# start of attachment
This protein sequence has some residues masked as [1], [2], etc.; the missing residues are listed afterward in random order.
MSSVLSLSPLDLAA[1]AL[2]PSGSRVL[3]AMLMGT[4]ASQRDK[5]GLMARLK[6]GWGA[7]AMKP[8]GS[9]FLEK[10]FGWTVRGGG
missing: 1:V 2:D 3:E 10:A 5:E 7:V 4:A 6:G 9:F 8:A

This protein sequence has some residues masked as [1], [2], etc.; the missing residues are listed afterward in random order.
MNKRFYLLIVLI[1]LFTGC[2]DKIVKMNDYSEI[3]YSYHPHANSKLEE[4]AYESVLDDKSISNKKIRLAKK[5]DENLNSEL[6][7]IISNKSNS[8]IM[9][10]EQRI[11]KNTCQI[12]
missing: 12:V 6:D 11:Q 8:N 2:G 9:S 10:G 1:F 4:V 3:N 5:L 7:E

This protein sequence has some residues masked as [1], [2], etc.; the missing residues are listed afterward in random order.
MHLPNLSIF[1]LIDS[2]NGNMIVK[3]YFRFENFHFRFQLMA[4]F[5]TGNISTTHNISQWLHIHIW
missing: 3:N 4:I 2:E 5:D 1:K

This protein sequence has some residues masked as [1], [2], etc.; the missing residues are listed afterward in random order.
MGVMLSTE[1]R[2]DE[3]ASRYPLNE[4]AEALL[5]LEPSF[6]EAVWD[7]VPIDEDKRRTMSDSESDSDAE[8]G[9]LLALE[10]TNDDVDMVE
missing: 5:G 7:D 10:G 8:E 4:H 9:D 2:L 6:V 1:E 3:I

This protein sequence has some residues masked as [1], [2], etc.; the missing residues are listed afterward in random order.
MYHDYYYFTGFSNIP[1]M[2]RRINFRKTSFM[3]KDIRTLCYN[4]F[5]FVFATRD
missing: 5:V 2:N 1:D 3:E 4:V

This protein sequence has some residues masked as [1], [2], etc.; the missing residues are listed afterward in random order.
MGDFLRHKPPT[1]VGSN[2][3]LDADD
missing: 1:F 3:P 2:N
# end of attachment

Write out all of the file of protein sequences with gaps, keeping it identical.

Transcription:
This protein sequence has some residues masked as [1], [2], etc.; the missing residues are listed afterward in random order.
MSSVLSLSPLDLAA[1]AL[2]PSGSRVL[3]AMLMGT[4]ASQRDK[5]GLMARLK[6]GWGA[7]AMKP[8]GS[9]FLEK[10]FGWTVRGGG
missing: 1:V 2:D 3:E 10:A 5:E 7:V 4:A 6:G 9:F 8:A

This protein sequence has some residues masked as [1], [2], etc.; the missing residues are listed afterward in random order.
MNKRFYLLIVLI[1]LFTGC[2]DKIVKMNDYSEI[3]YSYHPHANSKLEE[4]AYESVLDDKSISNKKIRLAKK[5]DENLNSEL[6][7]IISNKSNS[8]IM[9][10]EQRI[11]KNTCQI[12]
missing: 12:V 6:D 11:Q 8:N 2:G 9:S 10:G 1:F 4:V 3:N 5:L 7:E

This protein sequence has some residues masked as [1], [2], etc.; the missing residues are listed afterward in random order.
MHLPNLSIF[1]LIDS[2]NGNMIVK[3]YFRFENFHFRFQLMA[4]F[5]TGNISTTHNISQWLHIHIW
missing: 3:N 4:I 2:E 5:D 1:K

This protein sequence has some residues masked as [1], [2], etc.; the missing residues are listed afterward in random order.
MGVMLSTE[1]R[2]DE[3]ASRYPLNE[4]AEALL[5]LEPSF[6]EAVWD[7]VPIDEDKRRTMSDSESDSDAE[8]G[9]LLALE[10]TNDDVDMVE
missing: 5:G 7:D 10:G 8:E 4:H 9:D 2:L 6:V 1:E 3:I

This protein sequence has some residues masked as [1], [2], etc.; the missing residues are listed afterward in random order.
MYHDYYYFTGFSNIP[1]M[2]RRINFRKTSFM[3]KDIRTLCYN[4]F[5]FVFATRD
missing: 5:V 2:N 1:D 3:E 4:V

This protein sequence has some residues masked as [1], [2], etc.; the missing residues are listed afterward in random order.
MGDFLRHKPPT[1]VGSN[2][3]LDADD
missing: 1:F 3:P 2:N